The second league-altering quarterback trade of the offseason has now been announced.
Deshaun Watson heads to the Cleveland Browns in exchange for the farm, and some immediately responded that the value was a slap in the face to the Seattle Seahawks management in relation to the return for sending Russell Wilson to the Denver Broncos.
But was it?
Just plugged in the numbers for the Wilson and Watson trades using the Fitzgerald-Spielberger chart. Not including discounts on future picks which I valued as the 16th pick of each round— Jason_OTC (@Jason_OTC) March 18, 2022
Seahawks- 5,511 points plus 3 players
Texans- 5,808 points
Seattle got the better deal
Not so fast, according to Jason Fitzgerald from OverTheCap.com.
What Fitzgerald is referring to is a compilation of research by he and Brad Spielberger, attempting to retroactively gauge the value of rookie contracts in order to assess value of draft pick trades.
The entire chart is on their OverTheCap site, and gives a value up to 3,000 points for each pick.
It’s only slightly different than the Jimmy Johnson trade chart, used by GMs for years. Under those values, using the same 16th pick for each round as Fitzgerald, Seattle gained 3303.5 through the Wilson trade. Houston gained 3368 by dealing Watson, but again - the Seahawks got three starting-caliber players (yes, yes, Drew Lock jokes in the comments).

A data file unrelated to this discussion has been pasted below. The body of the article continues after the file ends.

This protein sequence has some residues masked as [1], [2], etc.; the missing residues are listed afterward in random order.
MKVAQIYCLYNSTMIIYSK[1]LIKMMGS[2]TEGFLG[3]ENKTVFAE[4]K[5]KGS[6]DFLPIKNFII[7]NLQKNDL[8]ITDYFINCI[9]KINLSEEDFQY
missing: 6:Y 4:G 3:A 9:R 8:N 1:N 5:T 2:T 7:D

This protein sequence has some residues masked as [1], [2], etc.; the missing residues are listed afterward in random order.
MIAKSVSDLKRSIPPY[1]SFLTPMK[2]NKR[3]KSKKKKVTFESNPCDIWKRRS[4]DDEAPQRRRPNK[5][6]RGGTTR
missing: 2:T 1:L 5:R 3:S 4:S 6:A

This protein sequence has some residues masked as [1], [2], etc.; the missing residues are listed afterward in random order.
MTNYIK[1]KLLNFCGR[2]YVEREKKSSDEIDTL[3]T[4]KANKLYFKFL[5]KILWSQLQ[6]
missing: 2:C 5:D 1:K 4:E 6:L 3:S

I’ll fully admit, I was quite emotionally responsive to the Wilson trade initially. Just something about the headliner of two first-round picks felt lacking.
But these are really comparable packages, all the more considering a couple of factors GMs take seriously. Watson is only 26 years old, and Wilson 33. Furthermore, Wilson’s previous two years of second-half play have been seriously questionable. I’m not going to argue that Watson is a better guarantee in 2022 than Wilson, but he’s got a better career completion percentage and yards per attempt than Wilson with legs that still do the running thing.
It seems like John Schneider got at least market value for his franchise quarterback. Plus, consider Denver’s chances of running away with divisional wins infinitesimal compared to the far weaker AFC North, when considering 2023 draft picks.